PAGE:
The US and China will hold the next round of trade negotiations on October 10, the White House announced on Monday, as the two major trading powers tried to end their bruising trade war.
The American side would be led by US Trade Representative Robert Lighthizer and Secretary of Treasury Steven Mnuchin. The Chinese delegation will be led by Vice Premier Liu He.
Topics of discussion will include forced technology transfer, intellectual property rights, services, non-tariff barriers, agriculture and enforcement, the White House Press Secretary said in a statement.
“The two sides will look to build on the deputy-level talks of the past weeks,” White House Press Secretary Stephanie Grisham said.
China and the US have been negotiating a trade deal for more than 10 months now.
President Donald Trump wants to reach an agreement with the Chinese that reduces the massive trade imbalance between the two countries, which last year climbed to over $539 billion.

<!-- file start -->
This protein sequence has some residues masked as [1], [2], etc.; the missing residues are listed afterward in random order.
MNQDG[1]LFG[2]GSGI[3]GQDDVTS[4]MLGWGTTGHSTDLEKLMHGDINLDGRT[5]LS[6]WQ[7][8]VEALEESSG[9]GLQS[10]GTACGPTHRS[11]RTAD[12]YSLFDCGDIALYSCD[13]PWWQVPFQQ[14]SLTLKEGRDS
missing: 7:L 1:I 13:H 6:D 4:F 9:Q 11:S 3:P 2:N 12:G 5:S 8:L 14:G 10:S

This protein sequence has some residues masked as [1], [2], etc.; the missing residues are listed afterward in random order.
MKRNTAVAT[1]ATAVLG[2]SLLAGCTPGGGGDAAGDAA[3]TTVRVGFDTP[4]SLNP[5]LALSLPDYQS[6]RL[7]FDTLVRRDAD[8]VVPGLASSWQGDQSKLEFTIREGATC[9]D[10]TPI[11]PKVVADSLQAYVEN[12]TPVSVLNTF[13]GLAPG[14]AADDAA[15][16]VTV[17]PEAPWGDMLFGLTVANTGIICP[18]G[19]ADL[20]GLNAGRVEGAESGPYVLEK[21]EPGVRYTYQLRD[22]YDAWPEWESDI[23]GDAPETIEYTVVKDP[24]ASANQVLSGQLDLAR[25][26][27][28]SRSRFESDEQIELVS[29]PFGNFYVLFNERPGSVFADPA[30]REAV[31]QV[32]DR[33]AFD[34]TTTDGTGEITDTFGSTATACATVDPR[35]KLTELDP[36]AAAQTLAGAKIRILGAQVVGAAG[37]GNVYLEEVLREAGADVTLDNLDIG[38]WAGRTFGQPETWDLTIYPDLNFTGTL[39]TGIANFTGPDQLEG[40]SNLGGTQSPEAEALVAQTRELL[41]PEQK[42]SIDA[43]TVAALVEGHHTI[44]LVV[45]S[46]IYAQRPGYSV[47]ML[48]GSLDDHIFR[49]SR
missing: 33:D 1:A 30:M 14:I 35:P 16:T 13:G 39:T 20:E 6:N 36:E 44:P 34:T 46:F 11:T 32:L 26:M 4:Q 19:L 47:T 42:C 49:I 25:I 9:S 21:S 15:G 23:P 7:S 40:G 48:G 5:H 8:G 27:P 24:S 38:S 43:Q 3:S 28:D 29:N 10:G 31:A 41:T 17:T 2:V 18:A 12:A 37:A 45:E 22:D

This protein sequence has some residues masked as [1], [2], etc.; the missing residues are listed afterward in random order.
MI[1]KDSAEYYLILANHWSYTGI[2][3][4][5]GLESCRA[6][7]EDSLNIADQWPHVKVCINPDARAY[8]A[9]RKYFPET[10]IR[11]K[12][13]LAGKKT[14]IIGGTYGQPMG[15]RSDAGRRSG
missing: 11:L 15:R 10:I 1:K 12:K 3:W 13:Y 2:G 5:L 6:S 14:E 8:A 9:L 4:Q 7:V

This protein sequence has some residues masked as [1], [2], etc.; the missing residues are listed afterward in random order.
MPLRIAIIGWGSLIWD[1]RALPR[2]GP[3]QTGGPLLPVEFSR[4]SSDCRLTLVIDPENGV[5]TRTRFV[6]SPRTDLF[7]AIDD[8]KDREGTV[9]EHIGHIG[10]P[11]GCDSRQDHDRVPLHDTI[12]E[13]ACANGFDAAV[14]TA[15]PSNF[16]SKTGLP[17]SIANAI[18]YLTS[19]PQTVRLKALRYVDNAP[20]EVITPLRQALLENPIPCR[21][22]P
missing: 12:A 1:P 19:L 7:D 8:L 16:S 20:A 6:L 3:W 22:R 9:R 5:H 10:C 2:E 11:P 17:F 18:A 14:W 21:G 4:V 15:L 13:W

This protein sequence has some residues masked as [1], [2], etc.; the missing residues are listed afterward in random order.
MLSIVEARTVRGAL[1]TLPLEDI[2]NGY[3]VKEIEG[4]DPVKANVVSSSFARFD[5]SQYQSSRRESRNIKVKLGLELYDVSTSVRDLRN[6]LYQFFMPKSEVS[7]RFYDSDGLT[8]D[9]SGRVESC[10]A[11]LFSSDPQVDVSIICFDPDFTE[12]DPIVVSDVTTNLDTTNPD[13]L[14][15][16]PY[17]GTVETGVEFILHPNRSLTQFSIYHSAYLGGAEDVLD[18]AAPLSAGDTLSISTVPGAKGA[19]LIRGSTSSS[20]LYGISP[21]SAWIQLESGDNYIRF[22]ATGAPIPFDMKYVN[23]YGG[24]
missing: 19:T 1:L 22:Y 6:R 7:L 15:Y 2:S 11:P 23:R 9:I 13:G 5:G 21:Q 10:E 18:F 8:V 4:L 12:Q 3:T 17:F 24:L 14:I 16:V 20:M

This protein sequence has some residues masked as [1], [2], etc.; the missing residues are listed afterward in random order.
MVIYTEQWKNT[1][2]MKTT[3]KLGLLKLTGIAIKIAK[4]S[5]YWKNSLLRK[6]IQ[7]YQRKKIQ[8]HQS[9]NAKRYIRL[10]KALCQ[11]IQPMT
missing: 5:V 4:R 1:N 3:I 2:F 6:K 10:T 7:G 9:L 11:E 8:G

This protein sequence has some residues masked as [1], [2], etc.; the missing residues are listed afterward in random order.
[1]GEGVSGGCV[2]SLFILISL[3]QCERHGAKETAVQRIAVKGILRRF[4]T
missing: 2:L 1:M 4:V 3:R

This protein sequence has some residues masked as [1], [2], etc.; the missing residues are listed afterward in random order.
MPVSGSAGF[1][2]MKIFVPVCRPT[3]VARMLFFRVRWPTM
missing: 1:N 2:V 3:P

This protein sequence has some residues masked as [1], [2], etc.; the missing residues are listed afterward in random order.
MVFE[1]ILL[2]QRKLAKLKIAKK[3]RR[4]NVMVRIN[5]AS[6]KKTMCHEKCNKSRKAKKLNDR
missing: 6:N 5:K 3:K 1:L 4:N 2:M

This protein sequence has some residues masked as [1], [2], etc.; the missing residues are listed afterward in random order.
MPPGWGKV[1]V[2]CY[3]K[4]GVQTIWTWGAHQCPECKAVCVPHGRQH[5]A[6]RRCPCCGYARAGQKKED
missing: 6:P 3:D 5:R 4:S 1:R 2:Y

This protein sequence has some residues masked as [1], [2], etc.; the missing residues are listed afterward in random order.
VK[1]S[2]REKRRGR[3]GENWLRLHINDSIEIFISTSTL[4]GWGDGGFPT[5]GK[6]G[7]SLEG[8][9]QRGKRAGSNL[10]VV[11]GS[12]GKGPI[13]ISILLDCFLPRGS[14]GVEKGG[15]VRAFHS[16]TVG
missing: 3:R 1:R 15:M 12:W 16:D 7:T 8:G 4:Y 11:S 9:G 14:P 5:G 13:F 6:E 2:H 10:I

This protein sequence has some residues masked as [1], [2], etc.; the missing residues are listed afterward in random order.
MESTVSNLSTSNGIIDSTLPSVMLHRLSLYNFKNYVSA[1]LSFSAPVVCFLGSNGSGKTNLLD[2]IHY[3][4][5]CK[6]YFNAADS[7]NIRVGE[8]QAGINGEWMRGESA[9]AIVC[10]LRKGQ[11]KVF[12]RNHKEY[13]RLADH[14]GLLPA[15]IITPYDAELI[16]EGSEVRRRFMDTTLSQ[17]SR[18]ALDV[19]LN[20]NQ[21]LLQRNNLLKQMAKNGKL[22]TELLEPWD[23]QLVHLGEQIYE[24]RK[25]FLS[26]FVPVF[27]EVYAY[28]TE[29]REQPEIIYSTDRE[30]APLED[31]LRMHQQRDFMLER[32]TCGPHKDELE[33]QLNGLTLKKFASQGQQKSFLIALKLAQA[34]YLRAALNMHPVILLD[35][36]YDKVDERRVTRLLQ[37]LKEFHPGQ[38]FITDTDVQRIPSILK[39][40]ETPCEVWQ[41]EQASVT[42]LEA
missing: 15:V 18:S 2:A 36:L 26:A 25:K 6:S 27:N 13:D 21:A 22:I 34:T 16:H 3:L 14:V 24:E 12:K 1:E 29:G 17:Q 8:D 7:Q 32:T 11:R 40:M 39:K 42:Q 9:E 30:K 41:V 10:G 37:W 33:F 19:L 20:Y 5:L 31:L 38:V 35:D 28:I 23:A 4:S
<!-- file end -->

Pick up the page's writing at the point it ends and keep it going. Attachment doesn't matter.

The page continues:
He also wants China to address the issue of theft of intellectual properties of US companies and their forced coercion inside China.
The Trump administration had first imposed tariffs on Chinese imports last year in a bid to win concessions from China, which responded with tit-for-tat tariffs. The escalating dispute between the world’s two largest economies has depressed stock prices and poses a threat to the global economy.
Both sides have made conciliatory gestures ahead of the next round of talks, but a deal remains elusive.
The US postponed a further tariff hike on Chinese goods, and China lifted punitive duties on soybeans. The move helps both American farmers and Chinese pig breeders, who use soy as feed and are struggling with a devastating outbreak of African swine fever.